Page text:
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THE FINAL THREE GAMES (of the original 17 games)

OK…I’m back. It’s only been 3 weeks to research, play and review 3 games. Should be easy, right? Well, here in the 16th month of 2020, nothing is easy. It’s cool. I’ll watch Top Gear highlights on Youtube, and we’ll get it done.

Two days later…

OK. We’ll try to do this while watching the Cards play the Fish.

Spends 15 minutes researching what a balk is exactly and how to see one, and the difference between a fastball and a changeup. (a balk is any attempt to deceive the runner, which is a strange way of saying no faking. Which, in itself, is a strange rule. All faking all the time, in my mind. Bring out another fake ball. Use an ambidextrous pitcher with a crazy double glove and make the batter decide if he’s gonna get a righty fastball or a lefty curve as soon as the wind up starts. Hell, pitch behind the back, pickoff a runner with a headstand. Let’s keep this interesting.)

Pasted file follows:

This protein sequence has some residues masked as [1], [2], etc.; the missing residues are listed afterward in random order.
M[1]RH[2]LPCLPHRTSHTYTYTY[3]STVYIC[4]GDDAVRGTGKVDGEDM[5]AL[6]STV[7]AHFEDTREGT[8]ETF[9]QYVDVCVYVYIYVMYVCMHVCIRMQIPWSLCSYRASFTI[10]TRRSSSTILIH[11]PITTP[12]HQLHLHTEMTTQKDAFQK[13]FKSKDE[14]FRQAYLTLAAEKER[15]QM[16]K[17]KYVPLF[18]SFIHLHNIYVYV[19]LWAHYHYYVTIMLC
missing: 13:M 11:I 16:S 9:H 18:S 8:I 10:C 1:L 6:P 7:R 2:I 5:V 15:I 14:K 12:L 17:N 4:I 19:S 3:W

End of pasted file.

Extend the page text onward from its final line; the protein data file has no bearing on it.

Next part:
Really, really hard to get my mind in this game lately. 

Depression sucks. I hate it.

OK, MJ. Buckle down, and let’s get through this.

(authors note: He did not, in fact, buckle down and get through this. Pinball was finished 6 days after talking about buckling down.  The author, instead, fought with his arcade cabinet (he did get the trackball working for Golden Tee) and also fought with the never-ending table project…which still isn’t finished). Excitebike was finshed another week later. This post is going up 5 weeks after the last one.

First up, Clu Clu Land.

Clu Clu Land

Simply put, Clu Clu Land is reverse Pac Man.

Really, I know that’s about as simple of a description as I can get, but that’s what it comes down to. I mean, there’s a lot more to this game that simply being a Pac Man clone. Instead of a set, repeating level with the enemies getting faster as you advance, the levels ALL change. They’re not even the same every run through; while the framework for the first level is always the same, the pattern to be discovered shuffles between a number of options. Additionally, the character can “shoot” at the enemies, and there are black holes and rubber traps for the character to avoid. Finally, instead of following the paths on a level like Pac Man, the main character swings from peg to peg, constantly shifting direction.

But for all of that, instead of a chomping yellow dot eating pellets laid out at the beginning of the level, the player swings through the level and finds the hidden “gold bars” and figures out the pattern they are hidden in.